“300 Thread count, 2 ply yarn.” A representation of “600 thread count” for this same product would be likely to mislead consumers about the quality of the product purchased.

“Finely woven 380 2 ply fabric.” The representation of “finely woven 760 threads per square inch” is considered to be misleading to the consumer.

The following shows the back of a top of the bed satin fabric made with a 100% polyester filament filling and 100% cotton warp.”

With filament filling yarns the presence of distinct separable yarns comprising a multiple pick insertion fabric can be hard to determine.

To find out more about bed sheets, Take A Video Tour Of An Indian Top Of The Bed Factory or contact us directly.

Vartest is an ISO 17025 Accredited Laboratory in Manhattan providing fast turnaround and technical drill down testing for all aspects of fiber, yarn, fabric and end product testing.

Vartest Approved Under Underwriters Laboratories (UL) Data Acceptance Program

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Vartest Laboratories conducts testing of high-visibility safety apparel (HVSA), including garments, retroreflective tapes, and background materials for a range of global standards.  This includes ANSI/ISEA 107, CSA Z96, ISO 20471, ASNZS 1906.4, and NFPA 1971.

As of August 2016, Vartest is certified to participate in Underwriters Laboratories’ (UL) Third Party Test Data Program (TPTDP). Under this program, test data from Vartest will be accepted by UL in support of UL Mark certification.  Vartest’s scope of testing under this program applies to UL’s Personal Protective Equipment (PPE) Standard, Including ISEA 107, CSA-Z96, and NFPA 1971. These standards cover compliance of high-visibility garments, background materials, and retroreflective tapes.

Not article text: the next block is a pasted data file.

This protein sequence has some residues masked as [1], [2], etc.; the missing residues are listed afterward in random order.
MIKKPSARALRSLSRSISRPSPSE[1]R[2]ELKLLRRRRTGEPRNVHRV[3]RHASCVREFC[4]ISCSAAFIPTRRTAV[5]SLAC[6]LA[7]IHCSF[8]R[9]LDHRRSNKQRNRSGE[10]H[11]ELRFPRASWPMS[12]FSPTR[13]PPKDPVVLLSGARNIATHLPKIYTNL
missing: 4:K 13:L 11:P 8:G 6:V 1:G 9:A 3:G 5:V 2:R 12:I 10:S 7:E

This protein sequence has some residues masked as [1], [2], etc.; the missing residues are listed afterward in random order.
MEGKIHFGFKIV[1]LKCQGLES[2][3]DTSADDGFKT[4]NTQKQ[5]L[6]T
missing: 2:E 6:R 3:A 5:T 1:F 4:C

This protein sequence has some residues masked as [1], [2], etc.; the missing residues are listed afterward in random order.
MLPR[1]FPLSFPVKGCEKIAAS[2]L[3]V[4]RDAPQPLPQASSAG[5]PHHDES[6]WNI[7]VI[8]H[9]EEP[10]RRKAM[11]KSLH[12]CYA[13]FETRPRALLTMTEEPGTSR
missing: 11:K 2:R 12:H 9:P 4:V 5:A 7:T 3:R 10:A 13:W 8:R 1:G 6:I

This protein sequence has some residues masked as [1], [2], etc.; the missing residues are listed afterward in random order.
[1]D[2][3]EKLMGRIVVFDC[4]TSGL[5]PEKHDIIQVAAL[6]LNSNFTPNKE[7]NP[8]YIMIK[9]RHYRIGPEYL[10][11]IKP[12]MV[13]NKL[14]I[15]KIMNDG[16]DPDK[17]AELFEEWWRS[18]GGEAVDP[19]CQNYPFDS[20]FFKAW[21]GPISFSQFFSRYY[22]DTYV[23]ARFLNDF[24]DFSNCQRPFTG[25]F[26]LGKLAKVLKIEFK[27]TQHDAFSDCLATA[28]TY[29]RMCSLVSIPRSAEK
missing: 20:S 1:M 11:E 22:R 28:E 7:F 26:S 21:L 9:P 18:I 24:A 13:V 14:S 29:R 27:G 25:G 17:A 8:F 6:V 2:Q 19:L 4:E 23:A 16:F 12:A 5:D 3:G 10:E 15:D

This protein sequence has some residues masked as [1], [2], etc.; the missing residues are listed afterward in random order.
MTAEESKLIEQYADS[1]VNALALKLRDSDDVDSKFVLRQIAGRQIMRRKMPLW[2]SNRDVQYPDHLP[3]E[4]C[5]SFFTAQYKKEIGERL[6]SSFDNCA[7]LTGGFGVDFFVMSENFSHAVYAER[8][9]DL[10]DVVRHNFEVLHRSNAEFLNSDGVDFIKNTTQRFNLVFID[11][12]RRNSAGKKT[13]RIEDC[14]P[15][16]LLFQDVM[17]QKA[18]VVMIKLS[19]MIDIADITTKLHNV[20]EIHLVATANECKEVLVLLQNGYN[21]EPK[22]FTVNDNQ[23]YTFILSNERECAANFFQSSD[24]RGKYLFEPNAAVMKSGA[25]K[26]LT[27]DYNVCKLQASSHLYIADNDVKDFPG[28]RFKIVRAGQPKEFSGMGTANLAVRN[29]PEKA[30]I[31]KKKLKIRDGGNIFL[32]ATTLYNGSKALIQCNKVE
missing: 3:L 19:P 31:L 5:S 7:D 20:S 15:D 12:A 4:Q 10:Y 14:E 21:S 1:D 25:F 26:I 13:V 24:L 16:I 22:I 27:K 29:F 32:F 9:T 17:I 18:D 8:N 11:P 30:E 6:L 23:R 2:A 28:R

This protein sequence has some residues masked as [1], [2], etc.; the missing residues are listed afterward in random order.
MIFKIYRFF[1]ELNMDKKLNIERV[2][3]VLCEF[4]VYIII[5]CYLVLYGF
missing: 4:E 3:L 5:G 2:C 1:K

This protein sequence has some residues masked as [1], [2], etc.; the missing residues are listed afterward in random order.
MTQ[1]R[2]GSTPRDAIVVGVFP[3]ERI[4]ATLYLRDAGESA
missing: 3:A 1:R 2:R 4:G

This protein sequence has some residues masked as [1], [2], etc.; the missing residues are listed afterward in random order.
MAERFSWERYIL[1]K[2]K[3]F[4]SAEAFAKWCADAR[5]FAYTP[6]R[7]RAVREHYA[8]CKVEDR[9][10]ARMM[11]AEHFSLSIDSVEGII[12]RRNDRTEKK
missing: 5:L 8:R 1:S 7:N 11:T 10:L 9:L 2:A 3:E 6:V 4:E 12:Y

UL’s typical certification process requires samples to be tested and approved through one of their own laboratories. This means that manufacturers and vendors seeking a UL Mark for one of their products must test and approve samples for compliance, and then have them tested a second time by UL themselves. When working with a TPTDP participant, however, only one round of testing is necessary, as the participant’s data is accepted by UL. Per UL’s website, this alternative process provides “increased control over the timing and schedule for their product testing and certification program,” because testing, and approval can all be performed at one location. This can significantly reduce the time and expenses incurred during testing.

Vartest prides itself on being an independent third party lab focused on quick and accurate test results. Our ISO/IEC 17025 accreditation through A2LA makes us fully qualified to test under ANSI/ISEA 107-2015.

 

Puncture Propagation Tear Testing via ASTM D2582 at Vartest

Vartest tests coated and uncoated fabrics used primarily in Personal Protective Equipment (PPE) using ASTM D2582. This test is often used in the medical and military markets and Vartest also has the capacity to provide anti-bacterial, moisture management, physical, flammability, washing and dry-cleaning tests that performance specifications calling for ASTM D2582 often include.